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Time lapse camera using ArduCAM

My time lapse camera board.

My time lapse camera board.

Design files and code for this project can be found here: https://github.com/millerlp/Time_lapse_arducam

The goal of this project was to build a cheap and power-efficient time lapse camera to monitor some of my experiments in the field. The camera would capture an JPEG image every 30 seconds and write it to a micro SD card, and be able to run off of AA batteries for a day or two at least. To accomplish this, I build an Arduino-like controller board that … Continue Reading

Arduino compile error: the filename, directory name, or volume label syntax is incorrect

GetFileAttributesEx D:\Arduino\libraries\SdFat/SdInfo.h
D:\Arduino\libraries\SdFat/SdSpi.h: The filename, directory name,
or volume label syntax is incorrect.
The error message above started cropping up shortly after I upgraded to Arduino 1.6.8 on Windows 7 x64. The cause seems to be due to some folder becoming locked in the Arduino compile pathway. One solution seems to be to close the Arduino software, restart it, and attempt to compile again. The program will compile ONCE, and then lock up and fail on a second compile attempt.

This Arduino forum thread recounts the same error: https://forum.arduino.cc/index.php?topic=366757.0

Another workaround seems to be switching the board … Continue Reading

Building a simple tide clock

Myself and Jeremy Long recently had a paper published in PeerJ (open access, free to read) describing the use of an Arduino microcontroller to predict tides and regulate the water levels in aquaria in synchrony with the natural tides. You can read more about that tide controller system here and further variations here.

As part of the process of putting a poster together on the Tide Height Controller project for a meeting of the Western Society of Naturalists, I whipped up a simple little 3-piece tide clock that shows a live display of the tide for … Continue Reading

Controlling tide height in lab aquaria

A few years back I posted about a set of Arduino libraries I wrote to allow an Arduino with an attached clock to predict the tides for a coastal site. In that post, I showed a variation on the theme that had a motor-driven rack that transited up and down in time with the tide.

Now Jeremy Long and I have published an open access paper in the journal PeerJ (external link) describing our use of that tide-predicting-motorized-rack, which we called the Tide Height Control system. We used the THC system to recreate real tide … Continue Reading

Electronics parts list

Here’s the start of a list of common bits and doo-dads I use for building electronics projects.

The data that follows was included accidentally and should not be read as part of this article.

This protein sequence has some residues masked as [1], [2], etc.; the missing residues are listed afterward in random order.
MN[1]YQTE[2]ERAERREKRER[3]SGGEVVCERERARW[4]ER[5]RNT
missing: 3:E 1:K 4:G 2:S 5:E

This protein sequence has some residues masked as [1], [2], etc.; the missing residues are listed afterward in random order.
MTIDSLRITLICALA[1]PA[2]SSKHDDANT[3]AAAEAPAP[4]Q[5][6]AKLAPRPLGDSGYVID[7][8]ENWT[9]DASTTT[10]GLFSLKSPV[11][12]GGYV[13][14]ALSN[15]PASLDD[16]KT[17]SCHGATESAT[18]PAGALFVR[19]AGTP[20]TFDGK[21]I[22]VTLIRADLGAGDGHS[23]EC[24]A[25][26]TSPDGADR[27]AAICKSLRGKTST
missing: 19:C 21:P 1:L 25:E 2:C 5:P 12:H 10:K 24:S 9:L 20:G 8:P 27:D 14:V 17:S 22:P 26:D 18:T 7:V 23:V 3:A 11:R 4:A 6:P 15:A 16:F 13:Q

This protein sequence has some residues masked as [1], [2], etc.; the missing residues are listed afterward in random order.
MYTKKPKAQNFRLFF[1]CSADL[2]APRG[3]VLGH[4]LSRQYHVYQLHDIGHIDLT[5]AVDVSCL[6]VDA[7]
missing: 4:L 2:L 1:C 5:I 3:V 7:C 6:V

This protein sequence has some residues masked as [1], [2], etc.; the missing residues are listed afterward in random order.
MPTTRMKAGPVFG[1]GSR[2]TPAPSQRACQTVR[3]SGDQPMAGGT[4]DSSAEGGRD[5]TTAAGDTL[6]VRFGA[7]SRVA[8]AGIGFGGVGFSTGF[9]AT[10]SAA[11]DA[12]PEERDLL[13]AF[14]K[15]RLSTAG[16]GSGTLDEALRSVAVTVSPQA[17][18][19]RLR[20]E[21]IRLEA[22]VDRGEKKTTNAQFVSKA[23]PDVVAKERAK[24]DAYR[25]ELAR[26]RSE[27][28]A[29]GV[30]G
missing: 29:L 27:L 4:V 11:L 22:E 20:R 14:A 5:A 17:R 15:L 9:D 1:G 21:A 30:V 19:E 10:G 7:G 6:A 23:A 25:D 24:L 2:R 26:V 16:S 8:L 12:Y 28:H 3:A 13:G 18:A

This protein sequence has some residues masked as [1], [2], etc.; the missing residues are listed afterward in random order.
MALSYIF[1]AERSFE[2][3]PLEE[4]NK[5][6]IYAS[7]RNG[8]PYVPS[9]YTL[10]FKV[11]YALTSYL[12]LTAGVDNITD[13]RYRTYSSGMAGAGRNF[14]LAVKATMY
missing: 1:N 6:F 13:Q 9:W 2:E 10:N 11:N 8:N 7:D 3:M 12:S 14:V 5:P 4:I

That’s all there is to it.

Open Wave Height Logger prototype in the water

I finally got around to deploying a prototype OWHL unit in the real live ocean to log some waves.

The low-tech housing is made of 1.5″ schedule 40 pvc pipe. The pipe snugly fits the D-cell battery holder, while the electronics fit inside the modified 1.5″ end cap.

Components of the housing.

Components of the housing.

Prototype housing

Assembled prototype housing

I try not to rely solely on the tapered threads of the … Continue Reading

Revised Open Wave Height Logger battery tests

The Open Wave Height Logger is meant to be a submersible pressure logger that will record absolute pressure at 4Hz for several months to give a record of wave height, and ideally do this on a single set of 3 D-cell batteries. I have recently made a few changes to the OWHL software, and discovered a major flaw in my original battery test. As a result, I have begun a new round of battery tests. The hardware and software changes are described here, and new battery test results are shown at the bottom of the page.

I was … Continue Reading

Early Open Wave Height Logger battery tests

The Open Wave Height Logger prototype stack.

The Open Wave Height Logger prototype stack.

Following on the previous post about the Open Wave Height Logger project, I’ve been conducting a simple battery life test. One of the prototype OWHLs was powered by a 3 D-cell alkaline battery pack and shoved in the freezer for 32 days. The image below shows the collated daily data files for that time period, during which the data logger was sampling 4 times per second continuously. The black line is pressure in millibar, … Continue Reading

Open Wave Height Logger

OWHL – The Open Wave Height Logger
OWHL is a project originally dreamed up by Jarrett Byrnes and Ted Lyman at UMass Boston. Early on they contacted me for my thoughts on how to accomplish the goal of making a cheap, long-life pressure sensor data logger that could be used to record ocean wave heights near shore. I joined the effort during the initial specification stages. Ideally this device could be mounted on the seafloor at ~10 meters depth offshore, and record surface waves at 4 Hz for many months, with data saved to a micro SD card in a … Continue Reading

Arduino code for MS5803 pressure sensors

I have recently been developing a library for the Measurement Specialties MS5803 line of digital pressure sensors. These sensors are available in several different pressure ranges from 1 to 30 bar, they are submersible if installed in a proper housing, they communicate via I2C or SPI, and they cost around US$35. It’s fairly straightforward to interface the MS5803 with a microcontroller like the Arduino that can also communicate via the I2C or SPI protocols. They are a surface-mount style chip, meant to solder onto a 1.27mm pitch SOIC-8 layout (like the green board I used in the picture below). … Continue Reading

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